Mississauga Invited to Participate in New Affordable Housing Program
Mississauga has been searching for ways to guarantee more affordable rental housing for residents, and it looks like an opportunity has presented itself.
Mississauga has been invited to submit an Expression of Interest (EOI) to indicate whether the municipality is interested in participating in a new affordable housing program.
The Provincial Development Charges Rebate Program was recently issued by the Ministry of Housing (MHO) and provides $125 million over five years ($25 million per year) to eligible developments. The purpose of the program is to incentivize purpose-built market rental housing in selected municipalities.
Mississauga was one of the 83 municipalities that was invited to express interest in the program.
Mississauga currently has a low rental vacancy rate of 0.9 per cent (meaning approximately 300 units available at any one time) and that is one of the reasons why Mississauga was selected to participate in the program. A healthy vacancy rate within a municipality would be 3 per cent, with 900 units free at one time.
With those statistics in mind, Mississauga still needs to ensure an additional 630 purpose-built units are available for renters. At the third largest city in Ontario, maintaining a healthy supply of rental units will be challenging but essential- especially as the housing costs continue to rise.
Other reasons that Mississauga was selected to participate was that the city has a high tenant population of 28 per cent renters and that there is potential for more developments around transit hubs.
The Development Charges Rebate Program is a project that is pretty well aligned with Mississauga's Housing Strategy, "Making Room in the Middle.” The purpose of Mississauga's program is to increase the supply of new market rental housing that is affordable to middle income households. The rebate program, at first glance, would seem to be a good initiative to undertake.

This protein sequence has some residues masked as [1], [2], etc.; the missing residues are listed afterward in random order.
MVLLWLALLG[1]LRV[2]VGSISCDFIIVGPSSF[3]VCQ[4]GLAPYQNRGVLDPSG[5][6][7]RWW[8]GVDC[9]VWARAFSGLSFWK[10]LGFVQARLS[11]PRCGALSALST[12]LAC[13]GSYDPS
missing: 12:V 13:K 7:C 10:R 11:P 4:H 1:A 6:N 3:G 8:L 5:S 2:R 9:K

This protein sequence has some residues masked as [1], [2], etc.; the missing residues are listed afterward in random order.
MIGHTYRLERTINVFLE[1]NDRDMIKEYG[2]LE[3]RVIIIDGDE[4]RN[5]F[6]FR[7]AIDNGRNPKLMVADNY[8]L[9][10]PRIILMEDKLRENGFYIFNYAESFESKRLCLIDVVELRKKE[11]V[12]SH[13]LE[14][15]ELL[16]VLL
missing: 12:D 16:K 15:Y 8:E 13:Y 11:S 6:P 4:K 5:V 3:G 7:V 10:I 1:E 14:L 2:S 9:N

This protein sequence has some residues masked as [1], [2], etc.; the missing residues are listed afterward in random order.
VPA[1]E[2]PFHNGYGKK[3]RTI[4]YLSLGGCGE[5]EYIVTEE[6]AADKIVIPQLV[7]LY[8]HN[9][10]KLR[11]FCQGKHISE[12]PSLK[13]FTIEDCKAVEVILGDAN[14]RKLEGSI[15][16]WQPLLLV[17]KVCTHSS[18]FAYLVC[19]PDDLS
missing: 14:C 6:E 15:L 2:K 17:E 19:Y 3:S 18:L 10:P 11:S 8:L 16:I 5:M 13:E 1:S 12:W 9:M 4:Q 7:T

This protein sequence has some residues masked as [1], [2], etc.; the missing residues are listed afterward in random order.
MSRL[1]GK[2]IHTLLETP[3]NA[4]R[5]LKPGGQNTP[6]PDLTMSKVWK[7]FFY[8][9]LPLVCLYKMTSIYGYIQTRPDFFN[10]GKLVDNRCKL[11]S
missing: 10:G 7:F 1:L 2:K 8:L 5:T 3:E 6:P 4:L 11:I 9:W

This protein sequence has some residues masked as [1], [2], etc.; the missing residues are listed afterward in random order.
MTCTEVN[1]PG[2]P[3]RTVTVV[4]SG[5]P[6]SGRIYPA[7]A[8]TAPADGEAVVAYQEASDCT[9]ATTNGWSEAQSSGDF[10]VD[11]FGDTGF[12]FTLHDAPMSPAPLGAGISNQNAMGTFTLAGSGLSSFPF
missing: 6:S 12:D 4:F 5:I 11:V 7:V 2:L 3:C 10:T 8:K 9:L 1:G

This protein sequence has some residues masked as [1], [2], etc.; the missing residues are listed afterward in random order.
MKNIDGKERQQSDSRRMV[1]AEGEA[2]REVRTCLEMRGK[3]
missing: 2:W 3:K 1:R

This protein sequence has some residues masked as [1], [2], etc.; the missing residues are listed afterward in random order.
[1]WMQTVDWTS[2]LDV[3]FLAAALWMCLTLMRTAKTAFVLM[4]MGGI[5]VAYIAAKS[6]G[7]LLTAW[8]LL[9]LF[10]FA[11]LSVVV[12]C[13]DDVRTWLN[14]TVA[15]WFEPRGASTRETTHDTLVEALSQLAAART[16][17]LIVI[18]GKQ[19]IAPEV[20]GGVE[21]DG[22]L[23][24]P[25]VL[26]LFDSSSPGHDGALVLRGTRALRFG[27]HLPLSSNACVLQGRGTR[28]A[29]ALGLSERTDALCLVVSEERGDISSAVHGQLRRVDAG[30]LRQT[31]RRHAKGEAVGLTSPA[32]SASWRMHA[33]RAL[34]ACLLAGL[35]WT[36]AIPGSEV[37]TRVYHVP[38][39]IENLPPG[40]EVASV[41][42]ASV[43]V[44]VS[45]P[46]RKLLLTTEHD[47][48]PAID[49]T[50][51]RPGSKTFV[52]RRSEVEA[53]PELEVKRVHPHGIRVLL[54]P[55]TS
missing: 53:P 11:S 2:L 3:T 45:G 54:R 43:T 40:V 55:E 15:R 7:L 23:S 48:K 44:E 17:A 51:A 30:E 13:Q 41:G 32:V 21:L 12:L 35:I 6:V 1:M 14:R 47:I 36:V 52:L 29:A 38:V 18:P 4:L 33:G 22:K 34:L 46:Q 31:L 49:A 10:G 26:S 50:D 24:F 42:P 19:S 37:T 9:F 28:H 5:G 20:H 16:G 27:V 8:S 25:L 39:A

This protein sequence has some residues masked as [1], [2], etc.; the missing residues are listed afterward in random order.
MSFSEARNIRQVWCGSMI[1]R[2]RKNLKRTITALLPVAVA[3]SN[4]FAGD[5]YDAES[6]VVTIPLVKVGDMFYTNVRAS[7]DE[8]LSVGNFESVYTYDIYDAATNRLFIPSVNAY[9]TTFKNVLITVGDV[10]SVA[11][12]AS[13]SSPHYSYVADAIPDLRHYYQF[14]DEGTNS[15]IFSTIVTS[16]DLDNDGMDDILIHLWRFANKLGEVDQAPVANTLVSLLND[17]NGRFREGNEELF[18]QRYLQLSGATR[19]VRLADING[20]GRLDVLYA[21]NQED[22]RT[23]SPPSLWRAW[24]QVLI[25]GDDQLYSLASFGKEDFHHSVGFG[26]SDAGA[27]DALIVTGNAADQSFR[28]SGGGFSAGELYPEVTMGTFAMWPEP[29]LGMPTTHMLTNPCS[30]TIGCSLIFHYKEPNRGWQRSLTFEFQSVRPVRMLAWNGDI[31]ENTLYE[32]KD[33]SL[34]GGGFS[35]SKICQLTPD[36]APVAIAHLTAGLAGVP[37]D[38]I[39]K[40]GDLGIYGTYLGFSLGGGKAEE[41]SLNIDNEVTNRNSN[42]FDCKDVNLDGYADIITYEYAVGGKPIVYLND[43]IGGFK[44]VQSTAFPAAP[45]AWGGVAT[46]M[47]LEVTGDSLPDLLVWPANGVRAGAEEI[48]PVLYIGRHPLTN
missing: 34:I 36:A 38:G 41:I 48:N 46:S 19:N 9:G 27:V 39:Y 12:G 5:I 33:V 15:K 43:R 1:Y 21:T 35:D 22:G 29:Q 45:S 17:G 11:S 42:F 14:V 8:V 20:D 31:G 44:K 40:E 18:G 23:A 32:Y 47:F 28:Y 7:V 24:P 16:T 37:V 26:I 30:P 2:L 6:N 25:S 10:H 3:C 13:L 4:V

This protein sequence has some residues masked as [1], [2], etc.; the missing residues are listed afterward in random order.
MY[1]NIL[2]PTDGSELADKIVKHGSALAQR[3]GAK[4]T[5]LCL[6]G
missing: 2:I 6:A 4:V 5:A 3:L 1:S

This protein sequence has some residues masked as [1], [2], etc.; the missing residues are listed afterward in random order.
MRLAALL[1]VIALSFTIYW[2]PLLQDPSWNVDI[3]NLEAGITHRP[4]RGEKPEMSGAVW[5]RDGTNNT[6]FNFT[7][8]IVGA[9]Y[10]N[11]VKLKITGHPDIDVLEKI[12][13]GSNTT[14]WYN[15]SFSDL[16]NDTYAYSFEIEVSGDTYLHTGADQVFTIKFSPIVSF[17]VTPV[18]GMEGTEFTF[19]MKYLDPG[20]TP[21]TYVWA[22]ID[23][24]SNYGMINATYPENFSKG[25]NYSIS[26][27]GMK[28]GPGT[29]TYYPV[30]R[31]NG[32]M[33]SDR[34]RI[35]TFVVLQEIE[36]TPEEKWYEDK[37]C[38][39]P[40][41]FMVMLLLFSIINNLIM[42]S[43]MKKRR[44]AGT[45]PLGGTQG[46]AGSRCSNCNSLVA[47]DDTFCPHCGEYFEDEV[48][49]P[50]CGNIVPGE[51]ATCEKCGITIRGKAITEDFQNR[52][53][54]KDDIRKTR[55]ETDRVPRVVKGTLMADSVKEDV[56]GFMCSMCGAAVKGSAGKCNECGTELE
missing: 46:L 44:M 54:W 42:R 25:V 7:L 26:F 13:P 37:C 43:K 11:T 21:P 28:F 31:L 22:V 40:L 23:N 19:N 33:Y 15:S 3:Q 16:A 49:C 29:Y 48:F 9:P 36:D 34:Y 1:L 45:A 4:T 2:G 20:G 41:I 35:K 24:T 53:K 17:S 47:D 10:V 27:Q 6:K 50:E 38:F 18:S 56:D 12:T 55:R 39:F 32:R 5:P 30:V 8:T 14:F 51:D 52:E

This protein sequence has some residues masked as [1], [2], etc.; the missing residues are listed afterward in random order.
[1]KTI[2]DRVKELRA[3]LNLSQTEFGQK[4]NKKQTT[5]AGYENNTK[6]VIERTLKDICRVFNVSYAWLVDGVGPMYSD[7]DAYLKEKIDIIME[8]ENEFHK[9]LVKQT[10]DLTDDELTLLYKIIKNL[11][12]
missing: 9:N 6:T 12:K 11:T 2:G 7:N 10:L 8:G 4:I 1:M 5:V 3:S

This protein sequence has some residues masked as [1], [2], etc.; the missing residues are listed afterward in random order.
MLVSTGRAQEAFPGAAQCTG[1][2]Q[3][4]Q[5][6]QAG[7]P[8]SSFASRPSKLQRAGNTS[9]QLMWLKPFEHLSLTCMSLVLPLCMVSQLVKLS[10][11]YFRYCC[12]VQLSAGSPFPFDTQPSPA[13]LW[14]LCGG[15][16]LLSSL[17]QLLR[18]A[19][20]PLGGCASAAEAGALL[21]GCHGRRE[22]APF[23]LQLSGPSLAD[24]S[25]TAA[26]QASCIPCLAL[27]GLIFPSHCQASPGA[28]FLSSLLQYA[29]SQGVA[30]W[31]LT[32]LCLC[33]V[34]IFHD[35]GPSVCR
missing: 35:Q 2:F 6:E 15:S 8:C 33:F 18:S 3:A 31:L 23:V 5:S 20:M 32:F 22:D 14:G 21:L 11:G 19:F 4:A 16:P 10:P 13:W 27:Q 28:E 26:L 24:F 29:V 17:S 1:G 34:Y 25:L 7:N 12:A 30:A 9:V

Paulina Mikicich, manager of Planning Innovation at the city, spoke about this being an entirely new program, one where there is no prior model to follow and the processes and protocols would be new to administer.
This would also mean using staff resources and efforts to monitor the progress of the program. Under this program, Mississauga would decide on eligible market rental housing developments and provide a rebate of development charges collected by the municipality.
Eligible developments include:
- Developments and units that will remain rental for a minimum of 20 years
- Non-luxury rental units where rents do not exceed a Average Market Rents threshold of 175% indicated by the Canada Mortgage and Housing Corporation
- Developments must align with provincial priorities
Councillors were torn between the challenges of the program and the potential opportunities that the initiative could bring to the City.
"I think [the program is] a little premature...there is only $125 million available for the entire Province of Ontario over five years. There is no way we're going to get 25 per cent of that which is the calculation that was done in the presentation," says Janice Baker, city manager at the City of Mississauga.
On the other hand, other councillors were interested in the initiative and taking part in the program, especially since the initial application is an EOI and not a formalized agreement.
"[We need to] step forward quickly and get our names in here, and I think we're the best prepared. If Brampton's in there and they've not done a thing on this, we have the best case to go forward," says Councillor Carolyn Parrish.
Other councillors were hesitant about the initiative and spoke about the issues with developers and condo boards and how they may not be thrilled to be part of the program. As well, there was some concern that if the city does not receive a significant amount of money, the program may not have the positive impact that councillors are looking for. Mississauga would need an estimated $32 million (an average of $6.4 million annually) to address the rental vacancy gap.
The City of Mississauga is requesting that the Region of Peel serve as the program administrator on behalf of the city for this program.
"A lot of this drives me as smoke and mirrors...[there's] a lot more to be sorted out, I side with the city manager here that we better be careful what you ask for. However, it's the only game in town, it's an attempt. Let's as the mayor says, go into it with an open mind and see if some good comes of it, but I certainly am skeptical," says Councillor Nando Iannicca.
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